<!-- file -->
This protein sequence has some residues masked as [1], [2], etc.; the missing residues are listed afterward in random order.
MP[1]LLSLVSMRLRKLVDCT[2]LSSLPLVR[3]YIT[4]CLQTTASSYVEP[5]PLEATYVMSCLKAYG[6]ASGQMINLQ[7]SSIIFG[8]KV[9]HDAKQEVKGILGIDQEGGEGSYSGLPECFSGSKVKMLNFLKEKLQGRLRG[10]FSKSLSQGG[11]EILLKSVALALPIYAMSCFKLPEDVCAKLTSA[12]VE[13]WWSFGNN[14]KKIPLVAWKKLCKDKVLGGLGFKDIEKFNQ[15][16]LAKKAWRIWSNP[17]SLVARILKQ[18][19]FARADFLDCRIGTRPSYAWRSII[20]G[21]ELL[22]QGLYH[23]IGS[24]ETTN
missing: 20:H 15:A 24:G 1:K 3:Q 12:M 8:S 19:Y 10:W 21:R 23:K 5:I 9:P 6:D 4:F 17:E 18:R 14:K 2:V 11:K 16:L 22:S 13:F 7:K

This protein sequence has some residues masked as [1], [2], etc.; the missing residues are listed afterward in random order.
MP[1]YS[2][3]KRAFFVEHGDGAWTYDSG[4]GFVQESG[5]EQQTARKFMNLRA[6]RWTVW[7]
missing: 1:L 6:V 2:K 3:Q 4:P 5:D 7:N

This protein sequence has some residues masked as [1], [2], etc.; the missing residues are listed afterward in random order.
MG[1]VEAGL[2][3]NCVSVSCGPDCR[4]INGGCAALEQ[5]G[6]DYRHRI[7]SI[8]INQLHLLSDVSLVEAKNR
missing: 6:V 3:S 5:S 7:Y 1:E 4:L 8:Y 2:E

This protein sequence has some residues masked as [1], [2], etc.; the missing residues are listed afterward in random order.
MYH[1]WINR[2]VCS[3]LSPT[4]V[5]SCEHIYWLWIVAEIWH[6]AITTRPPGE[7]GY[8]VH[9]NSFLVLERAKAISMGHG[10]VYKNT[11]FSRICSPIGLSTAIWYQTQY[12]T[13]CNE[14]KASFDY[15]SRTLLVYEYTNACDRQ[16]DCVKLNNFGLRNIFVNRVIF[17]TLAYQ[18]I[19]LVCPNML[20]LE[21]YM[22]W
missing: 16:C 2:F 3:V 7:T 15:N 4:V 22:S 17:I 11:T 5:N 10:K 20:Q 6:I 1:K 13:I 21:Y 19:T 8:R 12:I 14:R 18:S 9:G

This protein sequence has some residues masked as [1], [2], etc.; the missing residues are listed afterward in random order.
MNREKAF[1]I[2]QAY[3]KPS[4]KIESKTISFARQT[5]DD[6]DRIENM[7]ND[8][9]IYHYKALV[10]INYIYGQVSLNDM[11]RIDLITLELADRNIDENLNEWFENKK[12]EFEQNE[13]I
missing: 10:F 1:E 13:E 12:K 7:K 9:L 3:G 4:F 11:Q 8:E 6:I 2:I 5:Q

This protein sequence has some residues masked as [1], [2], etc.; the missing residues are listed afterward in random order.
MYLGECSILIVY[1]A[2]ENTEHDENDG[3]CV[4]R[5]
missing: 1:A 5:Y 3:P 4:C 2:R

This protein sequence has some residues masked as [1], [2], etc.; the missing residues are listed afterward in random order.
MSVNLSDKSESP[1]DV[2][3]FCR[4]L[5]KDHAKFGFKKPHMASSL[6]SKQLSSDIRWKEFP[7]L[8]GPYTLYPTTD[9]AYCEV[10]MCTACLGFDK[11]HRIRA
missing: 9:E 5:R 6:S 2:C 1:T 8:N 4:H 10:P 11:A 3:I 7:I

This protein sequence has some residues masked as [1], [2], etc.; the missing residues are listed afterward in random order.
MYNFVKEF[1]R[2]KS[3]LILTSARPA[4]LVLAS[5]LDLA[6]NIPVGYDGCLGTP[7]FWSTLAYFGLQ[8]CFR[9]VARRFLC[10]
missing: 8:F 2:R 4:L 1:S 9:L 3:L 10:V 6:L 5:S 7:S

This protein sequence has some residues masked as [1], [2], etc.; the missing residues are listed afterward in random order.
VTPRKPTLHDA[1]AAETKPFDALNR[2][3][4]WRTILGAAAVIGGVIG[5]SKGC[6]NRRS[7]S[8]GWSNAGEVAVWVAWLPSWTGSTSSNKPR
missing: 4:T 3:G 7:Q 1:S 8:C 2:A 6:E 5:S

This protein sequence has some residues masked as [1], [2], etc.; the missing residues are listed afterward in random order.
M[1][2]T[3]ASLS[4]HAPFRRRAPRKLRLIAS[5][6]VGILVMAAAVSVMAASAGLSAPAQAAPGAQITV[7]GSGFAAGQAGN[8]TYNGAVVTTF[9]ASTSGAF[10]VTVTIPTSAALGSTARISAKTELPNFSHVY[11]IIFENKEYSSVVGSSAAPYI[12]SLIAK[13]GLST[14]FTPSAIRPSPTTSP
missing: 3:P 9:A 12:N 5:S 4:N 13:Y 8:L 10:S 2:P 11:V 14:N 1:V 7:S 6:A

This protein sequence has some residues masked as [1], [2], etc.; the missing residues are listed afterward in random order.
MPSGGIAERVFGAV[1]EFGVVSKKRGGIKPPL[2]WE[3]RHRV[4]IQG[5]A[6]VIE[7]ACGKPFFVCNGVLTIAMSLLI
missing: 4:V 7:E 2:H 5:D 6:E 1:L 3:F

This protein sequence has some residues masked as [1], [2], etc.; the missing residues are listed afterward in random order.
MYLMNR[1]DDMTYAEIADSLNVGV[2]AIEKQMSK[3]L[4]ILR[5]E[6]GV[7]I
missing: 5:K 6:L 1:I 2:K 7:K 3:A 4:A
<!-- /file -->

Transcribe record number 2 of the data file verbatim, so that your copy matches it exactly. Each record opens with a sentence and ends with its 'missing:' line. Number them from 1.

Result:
This protein sequence has some residues masked as [1], [2], etc.; the missing residues are listed afterward in random order.
MP[1]YS[2][3]KRAFFVEHGDGAWTYDSG[4]GFVQESG[5]EQQTARKFMNLRA[6]RWTVW[7]
missing: 1:L 6:V 2:K 3:Q 4:P 5:D 7:N